WASHINGTON – Their brother Rus Lodi calls them “leadership junkies.”
If you’re a soldier, you’d better just call them ma’am and salute.
Maj. Gen. Maria Barrett and younger sister Brig. Gen. Paula Lodi are each accomplished in their own fields. But together they have become the first two sisters, the Army believes, to attain the general’s rank in the service’s 244-year history.
“Maj. Gen. Maria Barrett and Brig. Gen. Paula Lodi represent the best America has to offer,” said Acting Army Secretary Ryan McCarthy. “However, this comes as no surprise to those who have known them and loved them throughout this extraordinary journey. This is a proud moment for their families and for the Army.”
Fathers and sons have risen to general, including Gen. George Casey, who retired as Chief of Staff of the Army; his father, Maj. Gen. George Casey, Sr., was killed in action in Vietnam. Then there’s the Brooks family. Leo Brooks retired as a brigadier general, and his sons Leo, Jr., and Vincent, went on to become a one- and a four-star general respectively. There is even a wife-and-husband team of three-stars: Laura and James Richardson.
Sisters would have to wait.
The military didn’t officially accept women into its ranks until the Army Nursing Corps was established in 1901. Women, of course, served unofficially before that, some in disguise since the Revolutionary War, according to the U.S. Army Women’s Museum.
The Pentagon and Congress had limited the role of women in combat until opening all fields in 2015.
Since then, more than a dozen women have graduated from the Army’s Ranger School, its proving ground for elite infantry soldiers. Command of combat units is key to ascending to the highest ranks in the military.
Overall, women make up more than 16% of the military’s active-duty force of 1.3 million. Women account for 69 of the 417 generals and admirals.
The sisters’ achievement is a remarkable milestone for women in the military, said Melissa Dalton, a senior fellow at the Center for Strategic and International Studies and a former Defense Department official. She put it in the class of retired Army Gen. Ann Dunwoody, the first woman in any service to attain four stars.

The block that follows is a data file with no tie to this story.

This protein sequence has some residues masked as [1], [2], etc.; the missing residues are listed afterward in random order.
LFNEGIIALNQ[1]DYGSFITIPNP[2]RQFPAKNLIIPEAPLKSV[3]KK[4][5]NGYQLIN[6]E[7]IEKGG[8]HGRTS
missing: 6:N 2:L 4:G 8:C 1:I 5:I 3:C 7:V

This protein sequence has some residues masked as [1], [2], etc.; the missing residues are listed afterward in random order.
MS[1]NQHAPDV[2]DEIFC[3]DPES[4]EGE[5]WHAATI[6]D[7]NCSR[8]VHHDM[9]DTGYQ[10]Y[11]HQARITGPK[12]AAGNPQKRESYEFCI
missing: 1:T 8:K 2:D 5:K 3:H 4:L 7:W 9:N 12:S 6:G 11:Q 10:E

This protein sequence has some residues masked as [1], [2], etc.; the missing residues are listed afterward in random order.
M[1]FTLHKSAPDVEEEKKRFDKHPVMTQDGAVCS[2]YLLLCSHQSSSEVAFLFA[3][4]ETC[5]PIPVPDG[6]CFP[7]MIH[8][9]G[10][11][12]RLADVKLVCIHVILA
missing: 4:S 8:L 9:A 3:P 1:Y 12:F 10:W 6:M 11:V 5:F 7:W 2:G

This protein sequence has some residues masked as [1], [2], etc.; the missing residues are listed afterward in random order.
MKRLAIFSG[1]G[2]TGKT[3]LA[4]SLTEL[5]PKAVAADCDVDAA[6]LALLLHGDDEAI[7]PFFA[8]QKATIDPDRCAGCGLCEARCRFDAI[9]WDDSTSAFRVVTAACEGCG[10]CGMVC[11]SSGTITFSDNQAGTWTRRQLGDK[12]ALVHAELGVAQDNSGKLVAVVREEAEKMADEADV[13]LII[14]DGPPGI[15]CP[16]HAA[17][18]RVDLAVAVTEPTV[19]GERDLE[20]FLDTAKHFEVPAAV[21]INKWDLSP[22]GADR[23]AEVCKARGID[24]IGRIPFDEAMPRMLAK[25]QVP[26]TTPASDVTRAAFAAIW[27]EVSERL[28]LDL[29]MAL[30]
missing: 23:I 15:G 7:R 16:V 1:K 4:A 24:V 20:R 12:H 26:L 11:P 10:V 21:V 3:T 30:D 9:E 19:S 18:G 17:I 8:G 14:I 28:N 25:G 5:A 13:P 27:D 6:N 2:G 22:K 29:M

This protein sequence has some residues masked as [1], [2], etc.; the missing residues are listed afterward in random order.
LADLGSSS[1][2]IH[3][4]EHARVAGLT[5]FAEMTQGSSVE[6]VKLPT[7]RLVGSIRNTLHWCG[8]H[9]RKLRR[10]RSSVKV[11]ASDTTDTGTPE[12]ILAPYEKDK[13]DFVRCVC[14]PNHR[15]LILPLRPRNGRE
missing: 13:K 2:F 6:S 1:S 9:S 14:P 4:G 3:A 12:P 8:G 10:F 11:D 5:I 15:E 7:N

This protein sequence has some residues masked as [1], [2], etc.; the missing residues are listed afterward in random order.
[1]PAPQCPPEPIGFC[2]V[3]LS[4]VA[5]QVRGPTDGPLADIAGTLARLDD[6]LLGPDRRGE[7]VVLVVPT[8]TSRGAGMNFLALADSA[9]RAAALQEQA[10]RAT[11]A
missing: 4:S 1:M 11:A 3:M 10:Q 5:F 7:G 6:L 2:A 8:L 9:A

“For both men and women increasingly normalizing women in leadership positions matters,” Dalton said. “The fact that it comes from same family is an incredible accomplishment.”
A Silver Star role model at home
Barrett and Lodi didn’t need to look far for role models. Their father, Ruston, an Italian immigrant, was a World War II veteran and recipient of the Silver Star, although he rarely spoke about his service, his children said. Just as important, Rus Lodi and Barrett said, their father and mother Clara were educators who stressed public service to their five children.
“Both of my parents were school teachers,” Barrett said. “When my mother started having children, she got out, but she continued to be active in the community. So I do think probably underlying everything is that service component to it.”
Rus recalls his kid sisters as the focus of family dinners decades ago in Franklin, Massachusetts, each topping the other’s exploits in sports or school.
“They were two just beautiful girls growing up,” said Rus, 63. “Maria would do something academically that just blew us away, while Paula was doing something athletically, flipping off a diving board, before anybody else. They have just been a great source of pride and admiration our entire life.”
The sisters shared a bedroom, if not the same interests, growing up. “She was a great athlete,” Barrett said. “I was probably more of a student.”